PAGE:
In the course of investigating an ongoing Listeria outbreak linked to Hispanic-style soft cheeses, the Connecticut Department of Health found Listeria in El Abuelito queso fresco purchased from a  grocery store.  Connecticut health officials moved to test samples of the cheese, made in Paterson, NJ after one of the people sickened in the outbreak reported eating it before they became ill. The Listeria isolate from the cheese is now undergoing genetic testing to see if its “fingerprint” matches the print of the isolate cultured from the patients sickened in this outbreak.

El Abuelito has not issued a recall for the cheese so the Centers for Disease Control and Prevention (CDC), the U.S. Food and Drug Administration (FDA) and state health officials are warning consumers not to eat any El Abuelito brand queso fresco as Listeria can cause serious illness and death.  Among pregnant women, who are at high-risk for infections, it can trigger miscarriage or stillbirth. All of the people sickened in this outbreak were hospitalized.

The cheese that tested positive for was a 10-ounce package of El Abuelito Queso Fresco sold in a plastic container with a sticker bearing the lot number A027 and the date of February 26, 2021.
Listeria lawyer- Queso-fresco

Food Safety Violations

Last year, the FDA cited El Abuelito for food safety violations and issued a warning letter to the company after they were not sufficiently addressed. The violations included lack of preventive controls for Listeria, lack of testing for Listeria – a known risk in the manufacture of dairy foods, and the presence of non-pathogenic species of Listeria indicating that the environment in the facility was conducive to the growth of all species of Listeria.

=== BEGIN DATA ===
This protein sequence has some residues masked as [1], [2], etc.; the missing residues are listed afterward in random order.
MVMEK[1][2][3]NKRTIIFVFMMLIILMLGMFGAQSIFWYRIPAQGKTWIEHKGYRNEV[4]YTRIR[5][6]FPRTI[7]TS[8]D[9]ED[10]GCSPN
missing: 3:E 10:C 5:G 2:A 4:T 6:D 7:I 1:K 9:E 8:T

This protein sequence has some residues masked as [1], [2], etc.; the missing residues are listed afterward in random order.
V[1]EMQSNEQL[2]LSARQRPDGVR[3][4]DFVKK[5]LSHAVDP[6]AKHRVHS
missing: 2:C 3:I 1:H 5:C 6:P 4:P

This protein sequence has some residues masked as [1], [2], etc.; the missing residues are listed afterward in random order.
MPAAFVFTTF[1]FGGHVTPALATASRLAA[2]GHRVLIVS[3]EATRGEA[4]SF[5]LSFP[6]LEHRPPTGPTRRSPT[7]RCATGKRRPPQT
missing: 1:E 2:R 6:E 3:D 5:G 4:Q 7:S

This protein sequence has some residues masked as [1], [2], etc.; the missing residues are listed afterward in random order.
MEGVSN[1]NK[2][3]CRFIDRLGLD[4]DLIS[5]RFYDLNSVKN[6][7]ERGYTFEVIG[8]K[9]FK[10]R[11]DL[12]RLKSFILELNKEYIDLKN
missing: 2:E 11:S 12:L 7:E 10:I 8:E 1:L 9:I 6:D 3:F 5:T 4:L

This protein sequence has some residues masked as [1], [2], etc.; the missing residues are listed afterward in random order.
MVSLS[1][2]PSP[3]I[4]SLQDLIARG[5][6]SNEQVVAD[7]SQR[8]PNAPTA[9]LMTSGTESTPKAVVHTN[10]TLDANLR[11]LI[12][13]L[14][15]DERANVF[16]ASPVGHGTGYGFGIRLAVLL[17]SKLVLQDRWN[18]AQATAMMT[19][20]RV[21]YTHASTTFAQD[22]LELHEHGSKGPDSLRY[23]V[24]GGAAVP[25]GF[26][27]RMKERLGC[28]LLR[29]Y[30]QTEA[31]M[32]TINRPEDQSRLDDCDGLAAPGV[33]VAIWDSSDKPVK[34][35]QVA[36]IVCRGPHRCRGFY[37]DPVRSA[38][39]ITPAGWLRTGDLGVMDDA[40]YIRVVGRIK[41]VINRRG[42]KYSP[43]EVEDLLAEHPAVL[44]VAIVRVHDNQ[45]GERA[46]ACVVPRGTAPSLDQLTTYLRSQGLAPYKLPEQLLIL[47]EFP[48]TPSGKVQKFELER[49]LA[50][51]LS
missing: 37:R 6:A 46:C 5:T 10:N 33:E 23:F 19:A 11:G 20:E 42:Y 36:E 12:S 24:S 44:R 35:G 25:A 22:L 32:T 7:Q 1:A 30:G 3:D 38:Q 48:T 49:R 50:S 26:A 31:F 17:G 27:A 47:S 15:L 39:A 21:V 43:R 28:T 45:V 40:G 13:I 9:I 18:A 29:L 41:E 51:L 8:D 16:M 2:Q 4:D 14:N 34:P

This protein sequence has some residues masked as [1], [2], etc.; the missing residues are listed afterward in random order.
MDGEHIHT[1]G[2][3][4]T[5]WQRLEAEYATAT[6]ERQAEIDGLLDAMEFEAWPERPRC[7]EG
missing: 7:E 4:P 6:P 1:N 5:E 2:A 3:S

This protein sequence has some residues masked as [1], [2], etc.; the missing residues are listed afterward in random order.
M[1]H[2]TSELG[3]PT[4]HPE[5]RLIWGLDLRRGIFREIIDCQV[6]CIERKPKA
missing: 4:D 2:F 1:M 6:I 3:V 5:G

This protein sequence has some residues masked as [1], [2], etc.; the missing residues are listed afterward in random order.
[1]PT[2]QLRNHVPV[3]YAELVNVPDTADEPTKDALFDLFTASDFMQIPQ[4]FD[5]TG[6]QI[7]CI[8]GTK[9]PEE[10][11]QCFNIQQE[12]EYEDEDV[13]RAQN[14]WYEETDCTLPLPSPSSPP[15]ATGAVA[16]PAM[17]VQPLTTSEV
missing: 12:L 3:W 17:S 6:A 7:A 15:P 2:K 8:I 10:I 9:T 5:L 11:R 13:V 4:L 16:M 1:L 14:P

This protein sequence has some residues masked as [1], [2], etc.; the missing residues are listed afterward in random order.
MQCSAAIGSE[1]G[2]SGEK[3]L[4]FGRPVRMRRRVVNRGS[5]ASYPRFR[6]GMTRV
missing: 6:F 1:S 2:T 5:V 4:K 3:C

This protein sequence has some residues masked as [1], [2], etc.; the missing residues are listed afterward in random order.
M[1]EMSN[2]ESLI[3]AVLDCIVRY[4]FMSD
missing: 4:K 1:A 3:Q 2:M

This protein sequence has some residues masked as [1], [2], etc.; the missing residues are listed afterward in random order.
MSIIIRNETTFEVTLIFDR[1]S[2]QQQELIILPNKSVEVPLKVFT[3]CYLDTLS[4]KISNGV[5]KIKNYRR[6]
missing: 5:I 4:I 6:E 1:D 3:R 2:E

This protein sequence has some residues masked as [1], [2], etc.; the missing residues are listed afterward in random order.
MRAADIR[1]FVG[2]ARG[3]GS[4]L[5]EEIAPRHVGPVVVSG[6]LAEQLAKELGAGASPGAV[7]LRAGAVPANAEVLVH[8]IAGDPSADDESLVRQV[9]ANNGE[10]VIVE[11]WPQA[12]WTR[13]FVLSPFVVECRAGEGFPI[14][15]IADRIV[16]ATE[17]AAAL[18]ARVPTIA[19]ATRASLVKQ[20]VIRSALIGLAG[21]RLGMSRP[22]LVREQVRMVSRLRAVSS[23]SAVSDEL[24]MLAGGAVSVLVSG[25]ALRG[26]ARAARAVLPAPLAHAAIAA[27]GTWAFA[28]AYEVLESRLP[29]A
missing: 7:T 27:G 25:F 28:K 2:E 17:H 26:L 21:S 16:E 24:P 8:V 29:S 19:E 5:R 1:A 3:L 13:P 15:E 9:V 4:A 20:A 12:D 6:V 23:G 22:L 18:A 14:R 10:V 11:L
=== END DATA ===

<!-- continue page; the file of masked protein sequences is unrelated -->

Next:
A recent study by CDC researchers found that unsanitary conditions were a common thread in all Listeria outbreaks linked to pasteurized Hispanic-style soft cheeses.

Listeria Outbreak Investigation

Symptoms of a Listeria infection include headache, stiff neck, muscle aches, loss of balance, confusion, and convulsions. Sometimes those symptoms are preceded by typical food poisoning symptoms such as nausea, abdominal cramps, and diarrhea. These symptoms usually appear within two weeks of exposure but sometimes can take as long as 70 days to develop.

This outbreak includes illnesses from Connecticut, Maryland, New York and Virginia. The people sickened reported eating soft, Hispanic-style cheeses such as queso blanco, queso panela and queso fresco.

Experienced Listeria Lawyers

If you were sickened by contaminated cheese and would like to discuss your legal options, contact our Listeria lawyers for a free consultation. Call 1 (888) 377-8900, send a text to 612-261-0856. Or, complete the form below. The consultation is free and there is no obligation.